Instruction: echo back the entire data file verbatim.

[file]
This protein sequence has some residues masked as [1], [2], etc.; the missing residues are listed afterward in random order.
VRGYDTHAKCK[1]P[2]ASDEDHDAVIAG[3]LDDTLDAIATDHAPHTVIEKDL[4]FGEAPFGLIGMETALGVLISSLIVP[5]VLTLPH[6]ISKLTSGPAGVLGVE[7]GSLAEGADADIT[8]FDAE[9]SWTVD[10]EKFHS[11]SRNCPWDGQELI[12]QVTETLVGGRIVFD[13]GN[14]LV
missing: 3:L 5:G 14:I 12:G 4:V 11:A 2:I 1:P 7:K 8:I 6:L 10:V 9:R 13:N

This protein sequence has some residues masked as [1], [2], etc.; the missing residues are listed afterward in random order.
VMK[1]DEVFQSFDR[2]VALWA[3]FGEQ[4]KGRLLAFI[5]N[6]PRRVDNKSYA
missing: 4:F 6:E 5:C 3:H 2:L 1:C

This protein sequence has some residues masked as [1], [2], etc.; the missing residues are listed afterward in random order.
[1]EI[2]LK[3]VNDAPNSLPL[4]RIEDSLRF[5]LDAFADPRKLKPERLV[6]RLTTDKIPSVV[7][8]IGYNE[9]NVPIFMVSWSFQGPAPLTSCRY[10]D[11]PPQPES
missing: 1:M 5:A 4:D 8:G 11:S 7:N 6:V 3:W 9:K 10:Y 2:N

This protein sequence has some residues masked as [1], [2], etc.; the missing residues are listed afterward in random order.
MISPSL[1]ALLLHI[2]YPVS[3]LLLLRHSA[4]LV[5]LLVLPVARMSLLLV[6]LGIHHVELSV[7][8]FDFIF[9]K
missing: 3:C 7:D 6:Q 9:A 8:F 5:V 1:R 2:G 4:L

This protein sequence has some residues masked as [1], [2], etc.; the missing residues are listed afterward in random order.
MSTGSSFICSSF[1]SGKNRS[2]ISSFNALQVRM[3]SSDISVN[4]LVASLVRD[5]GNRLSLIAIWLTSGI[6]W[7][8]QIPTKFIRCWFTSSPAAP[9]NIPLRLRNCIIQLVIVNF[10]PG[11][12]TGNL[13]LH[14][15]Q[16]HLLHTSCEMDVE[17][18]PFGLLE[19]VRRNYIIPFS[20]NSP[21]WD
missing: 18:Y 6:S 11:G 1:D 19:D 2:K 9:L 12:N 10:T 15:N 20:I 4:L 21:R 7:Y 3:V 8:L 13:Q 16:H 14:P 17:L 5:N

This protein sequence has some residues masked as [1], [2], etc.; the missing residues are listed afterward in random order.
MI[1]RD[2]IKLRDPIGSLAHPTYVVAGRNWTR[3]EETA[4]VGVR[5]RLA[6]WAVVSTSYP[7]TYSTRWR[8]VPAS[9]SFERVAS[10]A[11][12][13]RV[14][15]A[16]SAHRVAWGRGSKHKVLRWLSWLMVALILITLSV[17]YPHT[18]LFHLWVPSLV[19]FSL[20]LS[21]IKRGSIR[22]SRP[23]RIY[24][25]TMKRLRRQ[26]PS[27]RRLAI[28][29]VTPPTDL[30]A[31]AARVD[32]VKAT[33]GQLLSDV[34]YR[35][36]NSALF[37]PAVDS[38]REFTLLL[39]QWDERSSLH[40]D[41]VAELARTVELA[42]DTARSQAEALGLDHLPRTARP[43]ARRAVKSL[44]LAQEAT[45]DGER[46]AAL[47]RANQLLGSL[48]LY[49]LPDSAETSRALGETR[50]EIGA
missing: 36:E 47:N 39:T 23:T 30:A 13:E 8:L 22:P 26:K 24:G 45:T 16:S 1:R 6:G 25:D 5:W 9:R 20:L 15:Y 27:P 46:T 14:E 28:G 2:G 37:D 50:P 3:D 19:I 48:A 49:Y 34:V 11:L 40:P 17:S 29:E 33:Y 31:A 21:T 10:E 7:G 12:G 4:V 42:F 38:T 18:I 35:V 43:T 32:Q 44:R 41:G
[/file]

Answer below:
This protein sequence has some residues masked as [1], [2], etc.; the missing residues are listed afterward in random order.
VRGYDTHAKCK[1]P[2]ASDEDHDAVIAG[3]LDDTLDAIATDHAPHTVIEKDL[4]FGEAPFGLIGMETALGVLISSLIVP[5]VLTLPH[6]ISKLTSGPAGVLGVE[7]GSLAEGADADIT[8]FDAE[9]SWTVD[10]EKFHS[11]SRNCPWDGQELI[12]QVTETLVGGRIVFD[13]GN[14]LV
missing: 3:L 5:G 14:I 12:G 4:V 11:A 2:I 1:P 7:K 8:I 6:L 10:V 9:R 13:N

This protein sequence has some residues masked as [1], [2], etc.; the missing residues are listed afterward in random order.
VMK[1]DEVFQSFDR[2]VALWA[3]FGEQ[4]KGRLLAFI[5]N[6]PRRVDNKSYA
missing: 4:F 6:E 5:C 3:H 2:L 1:C

This protein sequence has some residues masked as [1], [2], etc.; the missing residues are listed afterward in random order.
[1]EI[2]LK[3]VNDAPNSLPL[4]RIEDSLRF[5]LDAFADPRKLKPERLV[6]RLTTDKIPSVV[7][8]IGYNE[9]NVPIFMVSWSFQGPAPLTSCRY[10]D[11]PPQPES
missing: 1:M 5:A 4:D 8:G 11:S 7:N 6:V 3:W 9:K 10:Y 2:N

This protein sequence has some residues masked as [1], [2], etc.; the missing residues are listed afterward in random order.
MISPSL[1]ALLLHI[2]YPVS[3]LLLLRHSA[4]LV[5]LLVLPVARMSLLLV[6]LGIHHVELSV[7][8]FDFIF[9]K
missing: 3:C 7:D 6:Q 9:A 8:F 5:V 1:R 2:G 4:L

This protein sequence has some residues masked as [1], [2], etc.; the missing residues are listed afterward in random order.
MSTGSSFICSSF[1]SGKNRS[2]ISSFNALQVRM[3]SSDISVN[4]LVASLVRD[5]GNRLSLIAIWLTSGI[6]W[7][8]QIPTKFIRCWFTSSPAAP[9]NIPLRLRNCIIQLVIVNF[10]PG[11][12]TGNL[13]LH[14][15]Q[16]HLLHTSCEMDVE[17][18]PFGLLE[19]VRRNYIIPFS[20]NSP[21]WD
missing: 18:Y 6:S 11:G 1:D 19:D 2:K 9:L 12:N 10:T 15:N 20:I 4:L 21:R 7:Y 3:V 8:L 13:Q 16:H 14:P 17:L 5:N

This protein sequence has some residues masked as [1], [2], etc.; the missing residues are listed afterward in random order.
MI[1]RD[2]IKLRDPIGSLAHPTYVVAGRNWTR[3]EETA[4]VGVR[5]RLA[6]WAVVSTSYP[7]TYSTRWR[8]VPAS[9]SFERVAS[10]A[11][12][13]RV[14][15]A[16]SAHRVAWGRGSKHKVLRWLSWLMVALILITLSV[17]YPHT[18]LFHLWVPSLV[19]FSL[20]LS[21]IKRGSIR[22]SRP[23]RIY[24][25]TMKRLRRQ[26]PS[27]RRLAI[28][29]VTPPTDL[30]A[31]AARVD[32]VKAT[33]GQLLSDV[34]YR[35][36]NSALF[37]PAVDS[38]REFTLLL[39]QWDERSSLH[40]D[41]VAELARTVELA[42]DTARSQAEALGLDHLPRTARP[43]ARRAVKSL[44]LAQEAT[45]DGER[46]AAL[47]RANQLLGSL[48]LY[49]LPDSAETSRALGETR[50]EIGA
missing: 36:E 47:N 39:T 23:T 30:A 13:E 8:L 22:P 26:K 24:G 45:T 16:S 1:R 6:G 25:D 5:W 9:R 20:L 15:Y 27:P 46:T 14:E 28:G 2:G 37:D 50:P 3:D 19:I 48:A 49:Y 34:V 11:L 40:P 17:S 29:E 33:Y 31:A 21:T 10:E 7:G 12:G 4:V 42:F 38:T 18:I 35:V 43:T 32:Q 44:R 41:G